Revisiting Dragon Warriors

So, a while back I did a review of Dragon Warriors, where I was rather dismissive about the game, but thanks in part to writing on the subject of the game on the Uncaring Cosmos blog I decided to give it another look and I think there’s more charm to it than I first gave credit.

First things first, I should admit that I was wrong about the combat system – specifically, I overlooked the fact that a critical hit allows you to bypass the armour penetration roll. (In my defence, they don’t actually give that rule in the armour penetration section itself – just the section on attack rolls – so it’s easier to miss than you’d think.)

Critical hits are a 1 in 20 chance, mind, but the difference I think is important: it makes the difference between someone with a dagger being entirely unable to hurt someone in plate mail and them being able to wound that person if they got lucky. It means that knife fights between characters with good armour, a high defence score, and a low attack score will take forever, but that’s actually reasonably realistic.

And the low number of hit points you get in this system mean that getting wounded in combat is a big deal. The high “whiff” factor in the combat is much more excusable if the consequences of a hit happening are comparatively huge. In addition, I note that skills and powers that actually improve the armour penetration roll are rare, and the fact that the Knight gets an ability which boots their penetration rolls makes high-level Knights properly scary in combat because they find it substantially easier to hurt you, regardless of who you are.

In fact, the abilities that high-level Knights can take in Dragon Warriors arguably pioneer the idea of feats in recent editions of D&D in terms of character customisation. Furthermore, even at low levels the fact that Knights get very nice attack and defence scores, so between that and their plate mail making it quite difficult for even successful attacks to hurt them and the fact that they take no penalties to attack or defence from wearing the plate mail, the Knight is a proper hard case in combat and remains tough; the whole linear fighter/quadratic wizard thing is not an issue here precisely because the Knight’s ability to dish out damage consistently and inexhaustibly makes them very effective.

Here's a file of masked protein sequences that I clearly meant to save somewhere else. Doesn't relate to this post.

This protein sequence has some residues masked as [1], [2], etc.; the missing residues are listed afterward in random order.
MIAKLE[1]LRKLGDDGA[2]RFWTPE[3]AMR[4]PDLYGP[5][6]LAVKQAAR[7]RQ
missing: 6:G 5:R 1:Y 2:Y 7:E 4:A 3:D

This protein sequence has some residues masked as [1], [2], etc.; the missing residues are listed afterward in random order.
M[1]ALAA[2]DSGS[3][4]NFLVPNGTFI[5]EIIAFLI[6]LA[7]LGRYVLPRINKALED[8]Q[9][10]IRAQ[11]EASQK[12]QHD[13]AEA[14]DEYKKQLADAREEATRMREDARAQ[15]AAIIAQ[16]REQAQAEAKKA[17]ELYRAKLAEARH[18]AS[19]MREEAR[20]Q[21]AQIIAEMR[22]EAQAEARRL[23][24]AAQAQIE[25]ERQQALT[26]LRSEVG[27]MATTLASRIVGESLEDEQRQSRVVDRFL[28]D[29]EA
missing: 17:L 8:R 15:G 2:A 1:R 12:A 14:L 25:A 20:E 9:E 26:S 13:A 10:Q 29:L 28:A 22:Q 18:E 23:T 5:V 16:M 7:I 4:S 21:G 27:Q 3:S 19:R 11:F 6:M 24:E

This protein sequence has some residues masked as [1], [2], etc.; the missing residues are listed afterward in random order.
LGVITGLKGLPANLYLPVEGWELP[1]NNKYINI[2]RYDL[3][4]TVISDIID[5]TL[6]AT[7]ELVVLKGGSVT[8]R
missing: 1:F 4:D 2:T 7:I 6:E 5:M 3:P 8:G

The setting is also a bit more interesting than I gave credit for. Much like the Warhammer Fantasy setting, it’s a grimdark funhouse mirror version of medieval Europe and it seems like the most development has gone on making the equivalent of Britain seem deeply horrible and mediocre, which is this nice bit of 1980s pessimism which I find to be a healthy antidote to fantasy settings which assume that the culture the authors hail from is clearly the best. (See, for instance, Ray Feist and his Midkemia setting, in which basically the people with the broad values of the American Midwest given a renaissance fair aesthetic are framed as being basically right.)

So, I’ll give Uncaring Cosmos their due: they’ve certainly made me sit up and take notice of Dragon Warriors again, and I think there’s something of a case to be made for the game having a significant place in the history of British RPGs.

8 thoughts on “Revisiting Dragon Warriors

  1. I concur that DW is similar to (and a precursor to) WFRP in its dark tone, its historically-informed and non-theme-park-y setting, and (it must be admitted) its general hodgepodge of game mechanics. Certainly the two are much closer in feel to one another than either is to Lone Wolf, another great 1980s UK fantasy game but one with a much more heroic and high-powered feel.

    Those are the three games I’d point a non-Brit to if they asked what UK fantasy RPGs felt like in the 1980s. Have I missed others?

    1. Fighting Fantasy! I’d say the gamebook phenomenon is so closely tied with many gamers’ experience of the hobby that it’d be misleading to disentangle it.

      1. Ahhh, thank you. I can’t think how I missed out Fighting Fantasy, especially since of the three gamebook series we’ve mentioned, it’s the only one I actually encountered in the 1980s in its original format. (I discovered both Dragon Warriors and Lone Wolf in their later non-gamebook adaptations.)

      2. Dragon Warriors I wouldn’t even classify as a gamebook – I don’t think it even had a solo adventure in it. It was just put out as a standard-sized paperback to piggyback on the gamebook market, like Maelstrom or the Corgi Books edition of Tunnels & Trolls.

  2. Pingback: The Reading Canary: Fighting Fantasy (Part 6) – Refereeing and Reflection

  3. Pingback: Worlds of Mythras – Refereeing and Reflection

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